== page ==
By Jim Segaar
The last time I felt this spiritually sickened after a presidential election was in 1980. I was a journalism student at Western Washington University in Bellingham when Ronald Reagan was elected. Now I wish that my next sentence could be something like “and everything turned out OK,” but it didn’t. In 1980 the environment was my most important issue, and Reagan was no friend of my precious trees. His appointment of James Watt as Secretary of the Interior was tantamount to making Al Capone the chief of police of Chicago. My distaste for Reagan got even more personal due to that thing called “gay cancer.” With Reagan’s inaction and silence concerning AIDS it was up to those of us in the community, with some help from city and state government, to bear the load of caring for our brothers and sisters and searching for treatments and cures. I could go on…
No, everything was not “all right” in the 1980s and it probably won’t be this time around either. But that does not mean that we cannot survive, even thrive as a people, a church, a city, a state, a nation. What happens next does not only depend on one man. The future depends on all of us.
It is often said that we in the Puget Sound region live in a bubble. Liberal Democrats are not a rarity here, but the rule. Voters supported marriage equality before the Supreme Court ruling made it a national phenomenon. Our local economy is booming, and thousands of people have benefited. Many are actively working to spread those benefits to a higher percentage of our population. In the 1980s, our bubble extended to the environment and AIDS. In college I lived with an environmental sciences major, and we started recycling when that still required filling the back porch with pickle jars and then taking them somewhere. Locally our response to AIDS was broad and compassionate. I had the honor of helping fund the construction of Bailey-Boushay House, and volunteered there for the first two years that it was open.
Seattle First Baptist also can seem like a bubble – a bubble within a bubble. Our mixture of evolutionary theology, hospitality, and loving the questions of life are rare, but certainly not new for us. We ordained a woman in the 1800s (before she could legally vote). During World War II we reached out to our neighbors of Japanese descent who were interred by order of that paragon of the Democratic party, Franklin Delano Roosevelt. Our church provided a safe place for gay men to meet and talk in the 1960s, before the Stonewall Riots. Today we share our facilities with a synagogue and last summer we welcomed a Muslim to our pulpit.
My husband and I have traveled all over this nation on bicycle, meeting people and depending on the kindness of strangers in states from coast to coast. We’ve come to appreciate our Seattle bubble, and our SFBC bubble, but we also know that we do not have a corner on kindness, or generosity, or curiosity, or intelligence. We’ve chatted with a proud father in rural Virginia whose daughter had just won a scholarship to college. We’ve been invited into the homes of farmers in Missouri and Kansas for food and shelter. Truckers in Eastern Washington have gone out of their way to give us room on the road. People everywhere have been eager to share their stories, and even hear ours. We’ve also had some scary times bordering on vehicular assault, but most of those happened in “blue” places like Colorado and right here in Seattle.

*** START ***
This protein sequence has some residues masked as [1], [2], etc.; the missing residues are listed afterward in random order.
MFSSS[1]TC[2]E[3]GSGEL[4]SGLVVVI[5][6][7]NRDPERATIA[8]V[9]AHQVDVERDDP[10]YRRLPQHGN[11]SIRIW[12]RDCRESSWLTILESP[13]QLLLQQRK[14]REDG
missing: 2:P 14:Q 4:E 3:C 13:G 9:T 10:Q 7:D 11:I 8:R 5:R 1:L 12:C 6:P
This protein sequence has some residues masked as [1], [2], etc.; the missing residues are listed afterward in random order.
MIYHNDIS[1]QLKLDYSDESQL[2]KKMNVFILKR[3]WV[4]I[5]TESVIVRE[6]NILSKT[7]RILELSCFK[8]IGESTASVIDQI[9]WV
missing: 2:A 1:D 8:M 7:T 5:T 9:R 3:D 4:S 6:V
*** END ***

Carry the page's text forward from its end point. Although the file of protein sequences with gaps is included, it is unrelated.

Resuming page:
Aggressive drivers aside, we do live in a bubble, and worship at a bubble within that bubble, and it’s up to us to make sure it stays that way. Because our world needs bubbles. We’ve always needed bubbles – places where it’s safe even for the latest “out” group. And I predict we will always need them. The arc of history may bend toward justice, but fear and greed aren’t likely to disappear anytime soon.
Funny thing about bubbles. They only exist when there is enough pressure inside to keep them from collapsing. So it’s up to us, we bubble dwellers, to keep our bubbles inflated, and growing. In the 1980s and 90s I needed a city bubble and a church bubble where I could be a gay man without being marginalized or kicked out. Someday soon our Muslim neighbors may need us to provide them with safe places to live and work and worship. Society will always have its “out” groups. And we bubble people need to be ready to welcome them.
This blog includes thoughts from various contributors at Seattle First Baptist